One of the most valuable things we can do to heal one another is listen to each other's stories.
-Rebecca Falls

From "Writing the Sacred Journey," by Elizabeth J. Andrew:

What are some of the grand themes of your life (abandonment, coming out fear, courage, letting go)? What are the questions that you ponder when you wake up at night (or that recur in your journal) that you wish you could ask others about at potlucks or over tea? Make a list. The grand themes of your life become the grand themes of your memoir.

Because memoir, by its very nature, is only a small window into the author's life, one of the delights of writing memoir is discovering the best frame for that window. I remember an after school art class in which we were given a view finder (a black cardboard mat of about six square inches with a one-inch square hole cut in the center). We walked into the woods holding our view finders in front of our faces, looking for a view. Eventually I found a mossy root that entered and exited that small window in a way that intrigued me, and I sat down with a sketchbook to draw it. Memoir is similar. A small scope is all that's necessary. Some memoirists choose to write only about their depression, or their travels, or their cultural identity. Spiritual memoirists choose their sacred journeys. You can select a significant portion of your life, or a few years, or a single day. Regardless of the frame, some material comes into focus and other material-the majrority of the woods, in fact-is left out of the picture. And that's okay. Despite my drawing's small scope, it conveyed the lush and creeping wooded environment. Whatever cross-section of life you choose to portray reveals the essence of the whole.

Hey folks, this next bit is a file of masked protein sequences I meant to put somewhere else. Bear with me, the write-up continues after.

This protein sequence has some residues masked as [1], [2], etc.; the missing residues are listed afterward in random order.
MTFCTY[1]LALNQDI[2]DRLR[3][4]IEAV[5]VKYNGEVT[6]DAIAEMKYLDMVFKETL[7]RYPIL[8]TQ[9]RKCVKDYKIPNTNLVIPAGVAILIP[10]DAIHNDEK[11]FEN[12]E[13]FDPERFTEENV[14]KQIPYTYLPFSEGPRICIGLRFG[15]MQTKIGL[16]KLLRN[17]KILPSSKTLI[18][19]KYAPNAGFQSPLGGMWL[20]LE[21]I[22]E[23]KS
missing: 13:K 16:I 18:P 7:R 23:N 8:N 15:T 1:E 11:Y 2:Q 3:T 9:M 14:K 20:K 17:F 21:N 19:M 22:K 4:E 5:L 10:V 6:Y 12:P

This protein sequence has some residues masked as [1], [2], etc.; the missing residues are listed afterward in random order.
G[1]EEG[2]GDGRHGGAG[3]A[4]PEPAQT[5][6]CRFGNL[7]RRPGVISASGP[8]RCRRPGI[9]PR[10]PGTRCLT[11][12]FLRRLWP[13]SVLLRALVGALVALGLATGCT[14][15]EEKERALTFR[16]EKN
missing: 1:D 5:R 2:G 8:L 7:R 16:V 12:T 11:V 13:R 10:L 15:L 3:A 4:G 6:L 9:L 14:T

The peculiar and thrilling thing about framing is how much control it gives you, and also how little. As an author you decide what appears inside the frame and what does not. If you're most interested in exploring how your family's religious traditions affected your childhood spirit, you don't have to disclose your recent divorce or ninth grade sports injury...

Although you control what is visible in your memoir and what remains hidden, ultimately the content is not your decision. The story itself has the final say and often dictates directions you would rather not go...You may find your real story isn't simple or happy. Although memoir allows many creative choices regarding what you write and how you write it, the story always holds you accountable.

Spiritual memoir demands the truth. The story of a spiritual life has a will of its own, and you write in its service.

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